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Skeleton Crew

Studio Theatre reintroduces Detroit's past.

Jason Bowen and Caroline Stefanie Clay in Skeleton Crew, directed by Patricia McGregor, at Studio Theatre.
(© Teresa Wood)

Americans usually associate Detroit with unforgettable music rather than unforgettable drama, but playwright Dominique Morisseau intends to change that. A native of the city, she has written a trilogy of plays that reflect it in different eras. The third play, Skeleton Crew, is receiving a polished Washington, D.C., premiere at Studio Theatre.

Skeleton Crew is set in the winter of 2008 at one of the last small auto-stamping plants in Detroit. All its action is contained in the break room, where workers punch the clock, hang up their coats, and stash their valuables. The characters of Skeleton Crew include three workers and their manager, all at different stages of life.

Faye is a year away from retirement; if she is fired now, her pension will be much less than if she can work into next year. Shanita is a single, very pregnant young woman who is fiercely independent and loves contributing to an industry that makes something useful. Dez is a fast-talking young man who has a crush on Shanita and a desire to start his own auto parts business. Reggie, a young man who is their manager, has a wife, a family, and a house, so he can't afford to lose his job any more than his workers can.

All four characters are badly affected by continual rumors that the plant may shut down. Faye is the union rep, but she is afraid to buck the bosses at the plant. She gets Reggie to stand up for Shanita, with disastrous results. To make matters worse, someone is sneaking into the plant every night and stealing material. Guards are hired, and everyone is a suspect. An atmosphere of wariness spills over into the break room and causes explosions of mistrust.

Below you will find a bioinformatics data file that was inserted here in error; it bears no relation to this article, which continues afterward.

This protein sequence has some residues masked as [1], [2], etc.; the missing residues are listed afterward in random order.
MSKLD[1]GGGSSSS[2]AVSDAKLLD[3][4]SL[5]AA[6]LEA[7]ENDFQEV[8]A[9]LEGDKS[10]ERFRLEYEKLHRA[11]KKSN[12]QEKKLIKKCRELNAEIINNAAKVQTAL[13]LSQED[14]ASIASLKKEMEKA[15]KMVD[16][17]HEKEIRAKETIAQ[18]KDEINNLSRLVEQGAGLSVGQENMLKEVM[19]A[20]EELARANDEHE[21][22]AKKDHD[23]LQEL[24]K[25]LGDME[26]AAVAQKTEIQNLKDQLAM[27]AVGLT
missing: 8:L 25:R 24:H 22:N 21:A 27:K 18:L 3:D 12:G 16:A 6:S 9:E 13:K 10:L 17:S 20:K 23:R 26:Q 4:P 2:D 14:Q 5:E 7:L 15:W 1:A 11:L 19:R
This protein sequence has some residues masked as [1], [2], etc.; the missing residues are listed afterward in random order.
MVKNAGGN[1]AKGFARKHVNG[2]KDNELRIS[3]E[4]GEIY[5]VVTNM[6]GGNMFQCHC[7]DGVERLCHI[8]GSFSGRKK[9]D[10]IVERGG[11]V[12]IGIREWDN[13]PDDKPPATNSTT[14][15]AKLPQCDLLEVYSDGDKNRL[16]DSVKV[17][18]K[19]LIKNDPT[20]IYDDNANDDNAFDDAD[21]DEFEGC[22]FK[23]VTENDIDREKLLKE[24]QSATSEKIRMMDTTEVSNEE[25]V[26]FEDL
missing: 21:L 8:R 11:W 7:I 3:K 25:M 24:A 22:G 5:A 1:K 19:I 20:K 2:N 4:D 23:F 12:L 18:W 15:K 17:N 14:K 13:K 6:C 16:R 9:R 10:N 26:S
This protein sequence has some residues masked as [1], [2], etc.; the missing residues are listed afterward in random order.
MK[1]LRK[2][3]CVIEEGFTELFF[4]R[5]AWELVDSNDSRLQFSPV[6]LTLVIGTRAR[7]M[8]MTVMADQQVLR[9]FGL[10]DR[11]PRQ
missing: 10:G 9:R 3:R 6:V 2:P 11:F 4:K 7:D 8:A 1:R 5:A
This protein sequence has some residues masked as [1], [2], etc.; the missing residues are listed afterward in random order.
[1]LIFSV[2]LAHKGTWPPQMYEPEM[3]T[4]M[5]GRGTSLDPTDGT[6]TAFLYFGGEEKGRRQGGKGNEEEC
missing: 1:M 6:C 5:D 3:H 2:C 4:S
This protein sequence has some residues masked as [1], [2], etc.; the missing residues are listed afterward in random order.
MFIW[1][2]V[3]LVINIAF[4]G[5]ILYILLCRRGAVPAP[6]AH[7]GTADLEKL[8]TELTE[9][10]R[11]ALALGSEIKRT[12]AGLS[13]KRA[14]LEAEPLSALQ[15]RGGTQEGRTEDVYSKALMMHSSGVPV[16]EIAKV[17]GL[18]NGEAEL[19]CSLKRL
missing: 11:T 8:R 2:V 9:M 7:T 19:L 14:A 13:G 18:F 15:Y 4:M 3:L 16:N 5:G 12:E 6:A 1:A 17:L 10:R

Caroline Stefanie Clay is perfect in the central role of the straightforward Faye, whose answer to the "No Smoking, Faye!" sign in the break room is to light up a cigarette. But for all her toughness and refusal to follow rules, Faye has a core of tenderness. She looks out for Shanita, bringing her a book of baby names and making coffee for her every morning. And it was Faye who originally got Reggie his job.

Shannon Dorsey is excellent as Shanita, who pretends to have a hard shell around her to fend off Dez and get through the challenges of the day, whether on the floor of the plant or on the highway getting to work. Dorsey is also very good at showing that there is an interior, sensitive side to Shanita when she comes into the break room one day in tears, refusing to talk.

Jason Bowen is delightful as Dez, offering a particularly entertaining presence whether he is flirting with Shanita or enjoying the food she prepares for him. Tyee Tilghman is especially good as Reggie, who, for his part, presents the grim situation that he and his workers face in reconciling themselves to the dying automobile industry.

Patricia McGregor directs Morisseau's well-written script in such a way that it becomes a funny, vibrant expression of larger moral issues: What determines how good a worker is? If two workers are compared in the face of downsizing, what criteria decide which one stays and which one goes?

Tim Brown's set shows all the trappings of a break room, from the sofa and lockers to the coffeepot and even a space heater. The outlines of trucks can be seen stage right, indicating the floor of the factory. Between scenes, lighting director Nancy Schertler and sound director Everett Elton Bradman make huge arcs of realistic welders' sparks fly from that factory floor. Costume designer Marci Rodgers gives colorful sweater-and-jeans sets to Shanita and plainer attire to Faye and Dez to go under their coveralls. Only Reggie gets a white collar and tie. The design elements are bookended by Bradman's fabulous sonic collage of Motown hits that are played before and during the show, ending in Stevie Wonder's classic "Living for the City."

Although Morisseau keeps the focus of her writing on the auto industry, she covers a lot of territory in Skeleton Crew, including a searing look at the politics of work, the emotional importance of labor, and even the relationship of work to patriotism in America today.


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